“The recommended model, built on the lessons of Iraq, is a Western aerial campaign that paves the way for regime change, as it did in Kosovo and Libya,” he wrote, adding that the West has a “moral obligation” to go ahead despite Moscow’s objections.
“No Russian, Chinese or Arab opposition justifies passivity while the Assad regime continues to slaughter the Syrian people,” Yadlin wrote.
But near the end of his article, he added that taking action could also “weaken if not break the nexus between Iran, Syria, Hezbollah and Palestinian terror organizations, and therefore likely contain Iranian influence in the Levant.”
Shlomo Brom, senior analyst at INSS and former director of the strategic planning division of the Israeli army’s general staff, is also unabashedly calling for military intervention to break the current stalemate between the regime and the Syrian rebels. “The present situation is the worst of all worlds, because there are all kinds of actors helping the rebels in their battle against the regime, but the assistance is not of the nature that can be decisive and cause the regime to fall,” Brom told the Forward. ”[This] can continue for a very long time, with all the resulting harm to civilians on both sides.”
Brom advocates establishment of no-fly zones that would prevent Syrian planes from bombing areas controlled by the rebels and, if necessary, prevent selective bombing.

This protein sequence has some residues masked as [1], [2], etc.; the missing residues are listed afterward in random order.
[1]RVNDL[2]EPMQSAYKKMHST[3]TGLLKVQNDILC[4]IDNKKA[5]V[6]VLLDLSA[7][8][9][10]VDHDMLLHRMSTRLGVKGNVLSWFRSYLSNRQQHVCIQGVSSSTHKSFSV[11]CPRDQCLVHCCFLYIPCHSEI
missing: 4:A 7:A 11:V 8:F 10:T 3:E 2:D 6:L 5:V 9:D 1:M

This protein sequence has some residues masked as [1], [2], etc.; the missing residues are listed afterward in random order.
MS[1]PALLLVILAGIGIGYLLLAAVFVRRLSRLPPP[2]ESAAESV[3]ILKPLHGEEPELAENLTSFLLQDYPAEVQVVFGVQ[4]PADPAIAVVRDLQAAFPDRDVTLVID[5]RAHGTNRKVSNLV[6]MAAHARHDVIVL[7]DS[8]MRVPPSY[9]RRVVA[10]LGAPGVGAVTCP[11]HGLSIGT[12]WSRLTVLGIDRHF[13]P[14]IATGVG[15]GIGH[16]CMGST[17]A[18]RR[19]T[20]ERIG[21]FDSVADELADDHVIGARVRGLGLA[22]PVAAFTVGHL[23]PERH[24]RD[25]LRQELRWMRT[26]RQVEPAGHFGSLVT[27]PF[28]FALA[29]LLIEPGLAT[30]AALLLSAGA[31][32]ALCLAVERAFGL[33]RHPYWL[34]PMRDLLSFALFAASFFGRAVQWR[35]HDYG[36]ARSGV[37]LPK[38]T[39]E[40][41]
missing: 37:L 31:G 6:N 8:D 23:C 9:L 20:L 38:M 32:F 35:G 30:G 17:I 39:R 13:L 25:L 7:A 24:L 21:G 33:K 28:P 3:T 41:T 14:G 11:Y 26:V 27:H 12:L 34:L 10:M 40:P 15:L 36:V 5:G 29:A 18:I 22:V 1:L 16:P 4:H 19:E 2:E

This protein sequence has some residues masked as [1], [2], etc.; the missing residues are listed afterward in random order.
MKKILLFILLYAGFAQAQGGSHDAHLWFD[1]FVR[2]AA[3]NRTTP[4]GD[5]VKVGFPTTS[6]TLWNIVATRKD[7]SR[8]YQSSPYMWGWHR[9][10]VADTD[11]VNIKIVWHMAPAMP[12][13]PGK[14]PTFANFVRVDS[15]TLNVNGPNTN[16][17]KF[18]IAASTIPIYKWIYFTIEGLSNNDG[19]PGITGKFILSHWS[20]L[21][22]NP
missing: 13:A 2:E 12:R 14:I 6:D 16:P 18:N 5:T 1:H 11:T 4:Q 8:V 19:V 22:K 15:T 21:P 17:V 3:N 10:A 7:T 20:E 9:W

Not everyone in the security establishment backs this view. The former head of Israel’s National Security Council, Giora Eiland, believes that the status quo of stalemate between the regime and the rebels is not unfavorable to Israel.
“Looking at it in a political and cynical way, as long as the regime in Damascus is fighting for survival internally and for legitimacy in the international arena, and as long as Syria is weakened economically and militarily, it is not a bad situation for Israel.” he said.
Moreover, what follows the Assad regime could be negative from Israel’s viewpoint, Eiland said. A new regime could be dominated by the Moslem Brotherhood and be extremely militant against Israel, he warned, while groups inspired by Al Qaeda could gain control of border areas. Even if a stable, pro-Western government arises, the first thing it will want is to discuss the return of the Golan Heights. “I’m not sure that is good for Israel,” Eiland said.
Israeli calls for Western military intervention would also strengthen Assad’s bid to delegitimize his opponents, by painting them as tools of the Zionist enemy, Eiland predicted.
In fact, however, the regime is already depicting the insurrection as part of a Western and Zionist conspiracy against Syria. State television and newspapers report finding Israeli-made weapons among those captured from “terrorists,” the government’s designation for rebels.
Nevertheless, David Lesch, a specialist on Syria at Trinity University, in San Antonio, Texas, rejected the notion that Assad’s opponents would suffer at this late stage from Israel’s shift to advocating Western military intervention.
Earlier in the uprising, “it may have had more of an impact in terms of helping the regime and hurting the opposition’s cause,” said Lesch, author of the newly published book “Syria: The Fall of the House of Assad.” “But Israel was prudently cautious in the first months of the uprising.
“Now, with the conflict having become so existential and militarized on both sides, what any Israelis are saying at this point doesn’t really matter that much. If anything, opposition elements may be hopeful that Israeli countenance of military intervention might help push the U.S. into action, something they are desperately clamoring for.”
Contact Ben Lynfield at firstname.lastname@example.org